Congestive Heart Failure - Prognosis

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What is the long term prognosis for patients with congestive heart failure?

Congestive heart failure is generally a progressive disease with periods of stability punctuated by episodic clinical exacerbations. The course of the disease in any given individual, however, is extremely variable. Factors involved in determining the long term outlook (prognosis) for a given patient include:

  • the nature of the underlying heart disease,
  • the response to medications,
  • the degree to which other organ systems are involved and the severity of other accompanying conditions,
  • the person's symptoms and degree of impairment, and
  • other factors that remain poorly understood.

With the availability of newer drugs to potentially favorably affect the progression of disease, the prognosis in congestive heart failure is generally more favorable than that observed just 10 years ago. In some cases, especially when the heart muscle dysfunction has recently developed, a significant spontaneous improvement is not uncommonly observed, even to the point where heart function becomes normal.

Heart failure is often graded on a scale of I to IV based on the patient's ability to function.

  1. Class I is patients with a weakened heart but without limitation or symptoms.
  2. Class II is only limitation at heavier workloads.
  3. Class III is limitation at everyday activity.
  4. Class IV is severe symptoms at rest or with any degree of effort.

The prognosis of heart failure patients is very closely associated with the functional class.

An important issue in congestive heart failure is the risk of heart rhythm disturbances (arrhythmias). Of those deaths that occur in individuals with congestive heart failure, approximately 50% are related to progressive heart failure. Importantly, the other half are thought to be related to serious arrhythmias. A major advance has been the finding that nonsurgical placement of automatic implantable cardioverter/defibrillators (AICD) in individuals with severe congestive heart failure (defined by an ejection fraction below 30% to 35%) can significantly improve survival, and has become the standard of care in most such individuals.

In some people with severe heart failure and certain ECG abnormalities, the left and right side of the heart don't beat in rhythm, and inserting a device called a biventricular pacer can significantly reduce symptoms.

Return to Congestive Heart Failure

See what others are saying

Comment from: Tiffany, 45-54 Female (Patient) Published: October 18

I had been experiencing a lot of shortness of breath and all my doctor would say is that I was overweight so I just ignored the problem for a very long time. The problem worsened so I finally switched doctors and he had me admitted into the hospital and a right heart catheterization was performed, this showed that I had what is called diastolic heart failure, which is a form of congestive heart failure (CHF). My condition worsened and now I am in CHF, I have a lot of swelling in my legs, and I am extremely short of breath and weak. I am on 14 pills a day for this condition and it basically helps me get through the day. I still work a full-time job which is unphysical; I sit at a desk all day because I wouldn't have the energy to do anything physical.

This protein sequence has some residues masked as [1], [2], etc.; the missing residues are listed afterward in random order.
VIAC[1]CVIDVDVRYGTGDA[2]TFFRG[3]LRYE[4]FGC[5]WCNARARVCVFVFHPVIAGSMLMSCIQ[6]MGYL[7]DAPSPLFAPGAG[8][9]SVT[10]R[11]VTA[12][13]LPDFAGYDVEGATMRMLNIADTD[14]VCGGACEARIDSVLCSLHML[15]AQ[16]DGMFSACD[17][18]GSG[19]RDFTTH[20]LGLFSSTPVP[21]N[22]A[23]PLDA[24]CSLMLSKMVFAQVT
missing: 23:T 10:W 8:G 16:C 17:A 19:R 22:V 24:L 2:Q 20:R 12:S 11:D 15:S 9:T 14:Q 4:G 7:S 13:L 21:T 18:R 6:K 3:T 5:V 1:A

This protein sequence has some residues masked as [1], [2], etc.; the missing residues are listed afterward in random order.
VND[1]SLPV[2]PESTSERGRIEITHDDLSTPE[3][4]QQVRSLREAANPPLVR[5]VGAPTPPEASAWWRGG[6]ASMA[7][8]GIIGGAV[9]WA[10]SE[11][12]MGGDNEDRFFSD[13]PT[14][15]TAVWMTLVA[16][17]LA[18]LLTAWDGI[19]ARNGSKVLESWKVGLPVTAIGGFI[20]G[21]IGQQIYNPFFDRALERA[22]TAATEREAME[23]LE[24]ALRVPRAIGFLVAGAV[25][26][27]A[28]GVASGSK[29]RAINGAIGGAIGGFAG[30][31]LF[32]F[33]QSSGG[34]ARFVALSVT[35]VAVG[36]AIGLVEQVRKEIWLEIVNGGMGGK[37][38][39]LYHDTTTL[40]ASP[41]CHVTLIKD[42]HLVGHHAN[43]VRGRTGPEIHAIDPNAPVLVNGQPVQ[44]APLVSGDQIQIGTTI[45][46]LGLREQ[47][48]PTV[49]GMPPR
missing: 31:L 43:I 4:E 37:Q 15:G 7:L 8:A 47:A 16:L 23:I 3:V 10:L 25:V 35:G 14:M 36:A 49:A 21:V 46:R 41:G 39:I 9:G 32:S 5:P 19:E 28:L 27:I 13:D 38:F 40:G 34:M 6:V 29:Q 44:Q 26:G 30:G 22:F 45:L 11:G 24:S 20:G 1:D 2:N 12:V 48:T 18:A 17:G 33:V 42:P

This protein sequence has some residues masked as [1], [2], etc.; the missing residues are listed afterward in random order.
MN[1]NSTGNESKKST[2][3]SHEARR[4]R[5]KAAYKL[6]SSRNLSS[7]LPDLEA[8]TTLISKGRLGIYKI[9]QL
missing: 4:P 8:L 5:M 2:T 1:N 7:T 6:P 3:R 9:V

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Comment from: Neen, 45-54 Female (Patient) Published: January 27

I was released from the hospital this past Tuesday after almost a week of being in the hospital with the diagnosis of CHF. I had shortness of breath for a long time, swelling in feet which I attributed to just gaining water weight as a woman thing and other symptoms that mimicked panic attacks. They did EKG's among other tests and while in hospital, had a heart catheter done too. The results revealed no blockage. Thank goodness but my heart is weakened as a result. I fortunately left the hospital getting my breath back and no longer suffer from shortness of breath. I have to follow up with a cardiac doc and maintain a strict 2000 mg sodium diet as well as taking blood pressure med and vitamins. I also have to weigh myself everyday too. I will now do whatever it takes to get my health back. I never want to fight to just walk a few feet without feeling dizzy or out of breath ever again.

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